Brisbane Apartment Development In Full Swing

Urbis, a professional consulting firm that works within Australia dealing with property and communities has reported that for the first time, construction and purchases of pending projects on the southern side of Brisbane beat those on the northern side.

Based on an Apartment Insights Report by Urbis, there are an estimated 18 projects and 4,277 apartments, out of the overall 50 projects and 12,603 apartments being implemented in the city, launching in southern Brisbane between December 2014 and June 2015. This is the most growth the company has ever seen – over double what was seen in September 2014, which had 23 projects and 3,063 apartments built.

“The number of precincts and number of developments within them will offer a lot of choice,” states Paul Riga, the Associate Director of Urbis. He knows that the southern side of the city has become popular because of the amount of availability and the high demand for new locations by buyers.

“From a buyer’s point of view, they are going to have a plethora a different products presented to them.” It all began with the rise of popularity of Woolloongabba. Shortly after, other nearby areas saw their popularity rise.

New projects have found their ways to areas such as Newstead, Story Bridge and Queens Wharf where apartments were being built wherever space could be found. In the beginning, before the southern side of Brisbane caught on with consumers, the prices of apartments had the advantage of being affordable.

Now, housing prices are only set to rise with Urbis predicting that the median house price within Brisbane will increase past $600,000. “From 2013, we’ve seen consistent escalation quarter on quarter across all apartment products.

We’re backing that to continue,: Mr Riga said. “In line with that, apartments will leverage off the price of housing.” Based on Urbis reports, Brisbane apartments increased in half of the city’s zones in September. “We’re seeing increased numbers of cranes in the sky, particularly this year” It has been the most dramatic stage of construction in Brisbane’s history.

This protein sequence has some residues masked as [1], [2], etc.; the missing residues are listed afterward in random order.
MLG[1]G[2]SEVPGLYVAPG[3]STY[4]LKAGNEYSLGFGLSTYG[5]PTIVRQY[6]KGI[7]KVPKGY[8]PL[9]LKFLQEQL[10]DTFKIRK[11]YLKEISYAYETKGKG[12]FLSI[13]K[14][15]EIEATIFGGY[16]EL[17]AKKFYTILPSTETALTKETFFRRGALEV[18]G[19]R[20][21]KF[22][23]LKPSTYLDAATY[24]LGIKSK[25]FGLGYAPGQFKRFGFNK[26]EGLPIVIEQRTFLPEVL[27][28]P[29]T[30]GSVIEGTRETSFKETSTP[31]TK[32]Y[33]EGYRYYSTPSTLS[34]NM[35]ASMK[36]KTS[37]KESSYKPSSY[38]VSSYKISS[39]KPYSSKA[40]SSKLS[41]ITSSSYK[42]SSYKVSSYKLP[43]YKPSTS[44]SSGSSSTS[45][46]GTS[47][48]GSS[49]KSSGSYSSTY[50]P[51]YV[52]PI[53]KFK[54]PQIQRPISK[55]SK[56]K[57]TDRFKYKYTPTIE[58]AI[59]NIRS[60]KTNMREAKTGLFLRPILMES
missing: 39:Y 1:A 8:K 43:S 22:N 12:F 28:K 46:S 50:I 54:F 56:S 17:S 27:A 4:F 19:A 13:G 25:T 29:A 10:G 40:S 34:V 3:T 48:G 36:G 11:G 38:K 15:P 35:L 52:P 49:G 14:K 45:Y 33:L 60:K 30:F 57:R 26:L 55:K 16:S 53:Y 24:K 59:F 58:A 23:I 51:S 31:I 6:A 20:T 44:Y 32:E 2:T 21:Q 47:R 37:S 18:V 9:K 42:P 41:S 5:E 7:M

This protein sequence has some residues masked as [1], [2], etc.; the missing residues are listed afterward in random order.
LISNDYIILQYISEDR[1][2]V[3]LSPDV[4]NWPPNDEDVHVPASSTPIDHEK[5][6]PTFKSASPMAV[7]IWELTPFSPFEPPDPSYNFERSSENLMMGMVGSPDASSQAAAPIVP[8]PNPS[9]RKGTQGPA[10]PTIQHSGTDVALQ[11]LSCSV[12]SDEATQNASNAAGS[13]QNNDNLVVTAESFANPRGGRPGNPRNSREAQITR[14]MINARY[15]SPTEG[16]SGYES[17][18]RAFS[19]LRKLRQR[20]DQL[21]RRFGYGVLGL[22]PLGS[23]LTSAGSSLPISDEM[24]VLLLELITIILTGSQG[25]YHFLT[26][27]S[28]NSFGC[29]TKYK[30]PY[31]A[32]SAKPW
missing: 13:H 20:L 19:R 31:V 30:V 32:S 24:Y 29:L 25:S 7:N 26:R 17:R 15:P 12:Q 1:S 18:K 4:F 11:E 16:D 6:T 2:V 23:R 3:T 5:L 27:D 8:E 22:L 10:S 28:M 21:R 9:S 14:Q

Mel Pikos and fiance Summer Lin are first time buyers in the southern Brisbane area. They have had many friends and family members choose to live in an apartment over a typical house. Size doesn’t seem to be an issue, but being close to Brisbane is a major concern.

“People in the 20’s and early 30’s would prefer to live closer to the city than have a big block out in the ‘burbs’,” Mr. Pikos stated. This choice in living seems to be the norm for young adults looking for their first living space.“We chose our property for lifestyle reasons. It is about a kilometre and a half from my office, a short walk to Boundary St and West End, and very handy if you want to go out for dinner or catch a movie.”

For those who depend on public transportation, there is no better choice than a home already close to all the action.

“It’s the CBD that is seeing a lot of expenditure in key amenities but residential development is moving out into the Brisbane ring and that is where Brisbane is heading,” says Mr. Riga. The Central Business District, also known as the CBD, was up $728,241, the largest recorded jump in history.

The increase of sales could most likely be attributed to having a larger apartment market. Central Business District buyers prefer three bedrooms and two bathrooms compared to the rest of Brisbane, where two bedrooms and bathrooms is the most popular choice. 44% of Brisbane apartment sales were for a three bedroom two bathroom home.

Even though more room is required to produce this type of living space, with the addition of numerous projects, combined with expanding space meant that more apartments could be produced. The inner west zone was the only other area to deviate, with their sales being primarily on one bedroom and bathroom apartments.

Two and three bedroom apartments were becoming one of the most purchased types of apartments not only in Brisbane, but with Sydney investors as well. The only difference is the price. “It is 40% cheaper in Brisbane for apartments than it is in Sydney'” says Paul Barratt, managing director of the CBRE Residential Projects Brisbane.

Even though there is some distance between the two cities, the price of living is enough to have many choosing to make the move.“They can buy a nice big apartment on the top level in Brisbane for the same price as a small apartment in Surry Hills.” For those looking to find an affordable place to live that is also close to many different activities, there aren’t too many choices.

Newstead has also been a popular spot for expansion, even though it is in the north. In September the highest number of sales were made in Brisbane, almost half of those were in Newstead. Peter Hobbs, Metro General Manager of Sales and Marketing, and his company are launching Newstead Central.

Even though there has been increased development in the area, Hobbs doubts that there will ever be an oversupply in Brisbane. “There was a very limited number of inner city Brisbane projects completed in the five years after the GFC,” says Hobbs. The Global Financial Crisis dealt a critical hit to Brisbane and is still fighting to fully recover.

“There is a lot of catching up to do in terms of meeting that pent-up demand before we start worrying about over supply”. Mr. Hobbs believes that the rental market is finally making a rebound and is becoming stronger in areas such as Fortitude Valley, Newstead, and South Brisbane. Metro has received over 8,000 applications for only 549 apartments in the three buildings they settled in the last six months.